Iraq: Al Qaeda Reinvents the Banzai Charge


March 23, 2006: Radical Sunni leader Saleh Mutloq is apparently being frozen out by more moderate Sunni political and religious leaders. Although not overtly committed to the armed attacks on the government, Mutloq's rhetoric is often very inflammatory, which more moderate Sunnis see as merely making things worse as they try to develop a role in the new government. Most Sunni Arabs want to make peace with, and avoid angering, the majority Kurds and Shia Arabs. More Saddam era army officers, for example, are offering to join the new army. When these officers go through a background check, more and more, it comes back clean. That means the officer's family is also behind their guy rejoining the army. It also means that the family is prepared, although not enthusiastic about, taking the heat from Sunni Arab and al Qaeda terrorists, who try to kill any Sunni Arab officers serving in the new army.

About 75 of the Iraqi Army's battalions are more or less capable of conducting operations without excessive oversight, though still needing logistical, heavy weapons, and other technical support. Maybe 8-10 brigade headquarters are up to coordinating multi-battalion operations. But only one or two of the ten or so divisions are good enough to conduct large scale operations. The main problem is the lack of trained and experienced senior officers. Few of the Saddam era officers proved competent, or loyal (to the Shia led government) enough to serve in the new army. The competence problem had two aspects. First, most Saddam era officers were selected primarily for their loyalty, not their military competence. Many, however, were effective military commanders. But they were trained in Russian style methods, which emphasized tight control from above, and little initiative at the bottom. This is just the opposite of the American/NATO style.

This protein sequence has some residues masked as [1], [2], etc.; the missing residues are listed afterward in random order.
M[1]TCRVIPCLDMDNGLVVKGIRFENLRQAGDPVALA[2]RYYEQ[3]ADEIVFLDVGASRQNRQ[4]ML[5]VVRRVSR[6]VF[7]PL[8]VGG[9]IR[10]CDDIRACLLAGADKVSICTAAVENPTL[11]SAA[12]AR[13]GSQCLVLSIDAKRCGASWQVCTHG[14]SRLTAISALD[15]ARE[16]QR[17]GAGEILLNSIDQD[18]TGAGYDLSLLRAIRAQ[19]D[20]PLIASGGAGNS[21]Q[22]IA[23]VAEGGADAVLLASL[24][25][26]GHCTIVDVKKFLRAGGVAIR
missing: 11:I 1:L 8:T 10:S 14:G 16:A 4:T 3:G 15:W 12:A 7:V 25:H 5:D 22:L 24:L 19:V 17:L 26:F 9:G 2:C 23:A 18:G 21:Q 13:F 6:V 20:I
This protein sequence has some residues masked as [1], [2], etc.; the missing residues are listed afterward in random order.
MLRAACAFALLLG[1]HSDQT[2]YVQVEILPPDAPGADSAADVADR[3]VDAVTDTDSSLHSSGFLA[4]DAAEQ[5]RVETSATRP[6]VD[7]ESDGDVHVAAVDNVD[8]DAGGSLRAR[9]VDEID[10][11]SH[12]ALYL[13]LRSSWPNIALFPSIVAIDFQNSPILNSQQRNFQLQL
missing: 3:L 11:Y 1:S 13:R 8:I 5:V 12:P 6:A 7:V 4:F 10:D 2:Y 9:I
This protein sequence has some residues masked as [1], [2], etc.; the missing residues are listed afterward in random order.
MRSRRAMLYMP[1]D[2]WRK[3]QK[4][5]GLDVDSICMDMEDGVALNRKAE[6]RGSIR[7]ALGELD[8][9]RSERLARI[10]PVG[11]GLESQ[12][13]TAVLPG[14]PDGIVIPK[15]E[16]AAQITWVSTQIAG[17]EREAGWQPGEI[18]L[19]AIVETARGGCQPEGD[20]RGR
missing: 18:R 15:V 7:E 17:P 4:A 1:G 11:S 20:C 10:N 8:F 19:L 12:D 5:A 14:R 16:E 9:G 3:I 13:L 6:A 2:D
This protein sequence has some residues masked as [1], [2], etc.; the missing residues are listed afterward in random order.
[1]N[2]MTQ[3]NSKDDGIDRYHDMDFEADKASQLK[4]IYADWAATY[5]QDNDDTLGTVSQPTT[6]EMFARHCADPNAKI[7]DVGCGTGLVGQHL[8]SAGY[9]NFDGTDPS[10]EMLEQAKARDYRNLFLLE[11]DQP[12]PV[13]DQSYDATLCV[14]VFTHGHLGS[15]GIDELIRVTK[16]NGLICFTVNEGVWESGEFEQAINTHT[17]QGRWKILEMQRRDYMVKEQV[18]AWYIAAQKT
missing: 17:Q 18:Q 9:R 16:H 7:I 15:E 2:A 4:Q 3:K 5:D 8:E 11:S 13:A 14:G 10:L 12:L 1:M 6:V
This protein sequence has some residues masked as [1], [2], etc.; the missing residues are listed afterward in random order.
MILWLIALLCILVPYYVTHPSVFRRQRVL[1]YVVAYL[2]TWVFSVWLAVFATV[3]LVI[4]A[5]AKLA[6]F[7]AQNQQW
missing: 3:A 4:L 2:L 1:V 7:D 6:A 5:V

Many officers trained in the Russian style cannot, late in their careers, switch to American methods. This was encountered when the East European communist governments fell in 1989, and those nations joined NATO in the 1990s. This required that their armed forces learn NATO methods, so they could operate with West European NATO forces. Many of the communist era officers could not make the shift to the, to them, radically different methods.

The loyalty question is a bit more complex. Many of the Saddam era officers were loyal to Saddam because they were all Sunni Arabs, and if you wanted a military career, Saddam was your man. Saddam made much of his being a Sunni Arab. Saddam was also a brutal tyrant, and some Saddam era army officers got in trouble for commenting on that. After Saddam fell, there were many army officers glad to see him go. But most of these officers belonged to families or clans that wanted another Sunni Arab running Iraq. Thus family pressure kept a lot of very competent officers from joining the new army. And then there were the terrorists (both pro-Saddam and al Qaeda), who were quick to kill any Sunni Arabs who served in the new army. Despite all this, there are several hundred, very competent, Saddam era officers serving in the new army. But that is far less than the number needed to run a ten division force. You need over a thousand senior (Major and up) officers to man all those battalion, brigade and divisional headquarters.